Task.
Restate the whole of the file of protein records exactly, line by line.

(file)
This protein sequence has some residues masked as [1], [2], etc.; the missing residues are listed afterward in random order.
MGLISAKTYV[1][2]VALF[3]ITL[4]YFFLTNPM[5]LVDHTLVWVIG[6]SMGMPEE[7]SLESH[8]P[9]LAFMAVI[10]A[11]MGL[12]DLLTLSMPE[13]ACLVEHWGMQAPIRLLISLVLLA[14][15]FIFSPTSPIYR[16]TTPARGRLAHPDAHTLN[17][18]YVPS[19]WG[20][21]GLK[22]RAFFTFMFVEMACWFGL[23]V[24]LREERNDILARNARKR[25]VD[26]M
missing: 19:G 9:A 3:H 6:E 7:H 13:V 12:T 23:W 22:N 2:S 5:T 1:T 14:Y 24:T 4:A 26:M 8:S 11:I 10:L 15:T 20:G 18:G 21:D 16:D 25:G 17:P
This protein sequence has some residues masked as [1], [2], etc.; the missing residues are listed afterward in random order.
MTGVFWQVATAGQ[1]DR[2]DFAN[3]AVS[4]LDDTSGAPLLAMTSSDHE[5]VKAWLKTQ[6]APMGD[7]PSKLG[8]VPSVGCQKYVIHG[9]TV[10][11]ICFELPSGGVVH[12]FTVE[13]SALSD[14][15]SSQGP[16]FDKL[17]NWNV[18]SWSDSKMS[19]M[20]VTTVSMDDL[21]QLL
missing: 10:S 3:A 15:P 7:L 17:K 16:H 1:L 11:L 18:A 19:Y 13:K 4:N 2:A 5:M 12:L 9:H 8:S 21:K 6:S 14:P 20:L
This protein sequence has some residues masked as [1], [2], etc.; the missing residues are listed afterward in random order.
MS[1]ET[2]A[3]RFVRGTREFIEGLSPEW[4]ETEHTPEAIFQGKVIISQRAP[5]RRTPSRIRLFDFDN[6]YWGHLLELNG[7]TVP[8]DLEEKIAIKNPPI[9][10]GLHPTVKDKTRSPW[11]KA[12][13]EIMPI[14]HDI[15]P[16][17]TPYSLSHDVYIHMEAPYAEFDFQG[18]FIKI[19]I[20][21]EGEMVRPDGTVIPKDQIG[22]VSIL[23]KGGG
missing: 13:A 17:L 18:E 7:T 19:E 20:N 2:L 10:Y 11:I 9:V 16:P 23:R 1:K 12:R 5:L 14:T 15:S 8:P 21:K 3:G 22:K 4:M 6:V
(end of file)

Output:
This protein sequence has some residues masked as [1], [2], etc.; the missing residues are listed afterward in random order.
MGLISAKTYV[1][2]VALF[3]ITL[4]YFFLTNPM[5]LVDHTLVWVIG[6]SMGMPEE[7]SLESH[8]P[9]LAFMAVI[10]A[11]MGL[12]DLLTLSMPE[13]ACLVEHWGMQAPIRLLISLVLLA[14][15]FIFSPTSPIYR[16]TTPARGRLAHPDAHTLN[17][18]YVPS[19]WG[20][21]GLK[22]RAFFTFMFVEMACWFGL[23]V[24]LREERNDILARNARKR[25]VD[26]M
missing: 19:G 9:A 3:H 6:E 7:H 13:V 12:T 23:W 22:N 2:S 5:T 1:T 14:Y 24:T 4:A 26:M 8:S 11:I 10:L 15:T 20:G 18:G 21:D 16:D 25:G 17:P
This protein sequence has some residues masked as [1], [2], etc.; the missing residues are listed afterward in random order.
MTGVFWQVATAGQ[1]DR[2]DFAN[3]AVS[4]LDDTSGAPLLAMTSSDHE[5]VKAWLKTQ[6]APMGD[7]PSKLG[8]VPSVGCQKYVIHG[9]TV[10][11]ICFELPSGGVVH[12]FTVE[13]SALSD[14][15]SSQGP[16]FDKL[17]NWNV[18]SWSDSKMS[19]M[20]VTTVSMDDL[21]QLL
missing: 10:S 3:A 15:P 7:L 17:K 16:H 1:L 11:L 18:A 19:Y 13:K 4:N 2:A 5:M 12:L 9:H 8:S 21:K 6:S 14:P 20:L
This protein sequence has some residues masked as [1], [2], etc.; the missing residues are listed afterward in random order.
MS[1]ET[2]A[3]RFVRGTREFIEGLSPEW[4]ETEHTPEAIFQGKVIISQRAP[5]RRTPSRIRLFDFDN[6]YWGHLLELNG[7]TVP[8]DLEEKIAIKNPPI[9][10]GLHPTVKDKTRSPW[11]KA[12][13]EIMPI[14]HDI[15]P[16][17]TPYSLSHDVYIHMEAPYAEFDFQG[18]FIKI[19]I[20][21]EGEMVRPDGTVIPKDQIG[22]VSIL[23]KGGG
missing: 13:A 17:L 18:E 7:T 19:E 20:N 2:L 10:Y 11:I 9:V 16:P 23:R 1:K 12:R 5:L 14:T 15:S 8:P 21:K 3:G 22:K 4:M 6:V